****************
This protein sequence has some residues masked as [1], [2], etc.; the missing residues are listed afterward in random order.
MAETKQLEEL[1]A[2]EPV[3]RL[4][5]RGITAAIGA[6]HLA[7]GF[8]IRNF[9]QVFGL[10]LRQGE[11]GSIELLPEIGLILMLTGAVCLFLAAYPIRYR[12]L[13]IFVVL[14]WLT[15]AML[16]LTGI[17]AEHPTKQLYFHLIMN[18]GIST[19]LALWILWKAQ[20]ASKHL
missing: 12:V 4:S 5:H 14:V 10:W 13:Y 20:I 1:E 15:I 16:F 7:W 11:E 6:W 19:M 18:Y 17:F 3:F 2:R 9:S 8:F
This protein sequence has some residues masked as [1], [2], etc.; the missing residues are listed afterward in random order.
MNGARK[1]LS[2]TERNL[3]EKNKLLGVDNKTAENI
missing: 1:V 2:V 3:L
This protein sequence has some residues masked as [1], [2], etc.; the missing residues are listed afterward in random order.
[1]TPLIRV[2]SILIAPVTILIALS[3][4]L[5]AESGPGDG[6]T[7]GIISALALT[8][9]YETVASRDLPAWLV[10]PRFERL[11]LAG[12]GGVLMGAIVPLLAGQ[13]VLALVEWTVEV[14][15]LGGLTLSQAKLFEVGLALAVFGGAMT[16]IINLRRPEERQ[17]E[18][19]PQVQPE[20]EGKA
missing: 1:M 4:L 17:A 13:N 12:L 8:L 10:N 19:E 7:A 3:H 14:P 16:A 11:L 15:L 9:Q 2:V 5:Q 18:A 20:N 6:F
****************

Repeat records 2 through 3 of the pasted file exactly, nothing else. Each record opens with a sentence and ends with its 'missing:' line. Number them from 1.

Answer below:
This protein sequence has some residues masked as [1], [2], etc.; the missing residues are listed afterward in random order.
MNGARK[1]LS[2]TERNL[3]EKNKLLGVDNKTAENI
missing: 1:V 2:V 3:L
This protein sequence has some residues masked as [1], [2], etc.; the missing residues are listed afterward in random order.
[1]TPLIRV[2]SILIAPVTILIALS[3][4]L[5]AESGPGDG[6]T[7]GIISALALT[8][9]YETVASRDLPAWLV[10]PRFERL[11]LAG[12]GGVLMGAIVPLLAGQ[13]VLALVEWTVEV[14][15]LGGLTLSQAKLFEVGLALAVFGGAMT[16]IINLRRPEERQ[17]E[18][19]PQVQPE[20]EGKA
missing: 1:M 4:L 17:A 13:N 12:L 8:L 10:N 19:E 7:A 3:H 14:P 16:A 11:L 15:L 9:Q 2:V 5:Q 18:A 20:N 6:F